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Specific gravity of solids

Silts, sands and gravels are classified by their size, and hence they may consist of a variety of minerals. Owing to the stability of quartz compared to ... more

Darwin / Radau equation

In astrophysics, the Darwin / Radau equation gives an approximate relation between the moment of inertia factor of a planetary body and its rotational ... more

Petroff's Law - shear stress in the lubricant

In the design of fluid bearings, the Sommerfeld number (S), or bearing characteristic number, is a dimensionless quantity used extensively in hydrodynamic ... more

Permeability (porous material)

Permeability is a measure of the ability of a porous material a rock or unconsolidated material, to allow fluids to pass through it.
Permeability is ... more

Ripple voltage (full-wave rectifier))

The most common meaning of ripple in electrical science is the small unwanted residual periodic variation of the direct current (DC) output of a power ... more

Ripple voltage (half-wave rectifier))

The most common meaning of ripple in electrical science is the small unwanted residual periodic variation of the direct current (DC) output of a power ... more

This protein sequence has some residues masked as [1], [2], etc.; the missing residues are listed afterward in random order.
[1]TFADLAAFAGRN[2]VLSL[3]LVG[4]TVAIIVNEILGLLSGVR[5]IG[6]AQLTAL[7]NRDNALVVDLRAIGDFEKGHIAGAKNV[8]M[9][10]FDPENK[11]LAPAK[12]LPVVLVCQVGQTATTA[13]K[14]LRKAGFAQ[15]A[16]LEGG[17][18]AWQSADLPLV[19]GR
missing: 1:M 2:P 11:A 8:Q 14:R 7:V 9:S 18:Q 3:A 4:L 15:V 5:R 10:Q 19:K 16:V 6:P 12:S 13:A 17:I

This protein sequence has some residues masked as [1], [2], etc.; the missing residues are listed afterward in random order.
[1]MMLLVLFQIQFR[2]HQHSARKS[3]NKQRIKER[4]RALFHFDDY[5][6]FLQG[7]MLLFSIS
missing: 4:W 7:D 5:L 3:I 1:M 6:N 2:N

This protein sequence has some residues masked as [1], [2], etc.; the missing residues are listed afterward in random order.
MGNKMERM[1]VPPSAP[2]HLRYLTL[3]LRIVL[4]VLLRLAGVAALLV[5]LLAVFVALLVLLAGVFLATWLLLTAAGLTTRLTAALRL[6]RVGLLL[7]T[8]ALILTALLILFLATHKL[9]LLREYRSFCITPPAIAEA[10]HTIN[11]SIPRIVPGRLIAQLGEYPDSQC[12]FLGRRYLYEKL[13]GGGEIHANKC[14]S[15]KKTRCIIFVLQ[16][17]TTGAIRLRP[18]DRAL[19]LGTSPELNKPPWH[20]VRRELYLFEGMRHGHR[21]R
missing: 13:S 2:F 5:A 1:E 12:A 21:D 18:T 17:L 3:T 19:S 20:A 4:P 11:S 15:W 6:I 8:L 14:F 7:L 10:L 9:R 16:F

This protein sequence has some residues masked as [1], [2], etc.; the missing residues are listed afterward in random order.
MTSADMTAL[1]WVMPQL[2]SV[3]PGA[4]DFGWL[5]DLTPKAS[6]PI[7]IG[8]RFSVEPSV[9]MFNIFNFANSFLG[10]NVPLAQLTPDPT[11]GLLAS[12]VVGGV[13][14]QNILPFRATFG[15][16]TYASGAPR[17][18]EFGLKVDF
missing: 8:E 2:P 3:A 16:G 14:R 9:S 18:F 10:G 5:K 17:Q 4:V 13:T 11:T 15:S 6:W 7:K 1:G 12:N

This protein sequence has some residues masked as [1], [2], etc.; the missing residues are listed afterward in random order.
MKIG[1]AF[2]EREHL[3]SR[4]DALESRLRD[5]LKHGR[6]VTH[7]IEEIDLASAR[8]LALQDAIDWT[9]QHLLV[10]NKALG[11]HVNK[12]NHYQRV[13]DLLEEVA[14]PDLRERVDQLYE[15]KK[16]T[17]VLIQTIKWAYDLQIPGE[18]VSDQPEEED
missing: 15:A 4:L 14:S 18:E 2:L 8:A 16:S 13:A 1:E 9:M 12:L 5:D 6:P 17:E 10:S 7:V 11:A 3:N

Seiche - Period of underwater internal waves

A seiche (/ˈseɪʃ/ SAYSH) is a standing wave in an enclosed or partially enclosed body of water. Seiches and seiche-related ... more

Hawking radiation energy of black-body (Planck) spectrum

black body is an idealized physical body that absorbs all incident electromagnetic radiation, regardless of frequency or angle of incidence. A black hole ... more

Hagen-Poiseuille Equation

In fluid dynamics, the Hagen–Poiseuille equation, also known as the Hagen–Poiseuille law, Poiseuille law or Poiseuille equation, is a physical law that ... more

Worksheet 341

The awe‐inspiring Great Pyramid of Cheops was built more than 4500 years ago. Its square base, originally 230 m on a side, covered 13.1 acres, and it was 146 m high (H), with a mass of about 7×10^9 kg. (The pyramid’s dimensions are slightly different today due to quarrying and some sagging). Historians estimate that 20,000 workers spent 20 years to construct it, working 12-hour days, 330 days per year.

a) Calculate the gravitational potential energy stored in the pyramid, given its center of mass is at one-fourth its height.

Division
Potential energy

b) Only a fraction of the workers lifted blocks; most were involved in support services such as building ramps, bringing food and water, and hauling blocks to the site. Calculate the efficiency of the workers who did the lifting, assuming there were 1000 of them and they consumed food energy at the rate of 300 Kcal/hour.

first we calculate the number of hours worked per year.

Multiplication

then we calculate the number of hours worked in the 20 years.

Multiplication

Then we calculate the energy consumed in 20 years knowing the energy consumed per hour and the total hours worked in 20 years.

Multiplication
Multiplication

The efficiency is the resulting potential energy divided by the consumed energy.

Division

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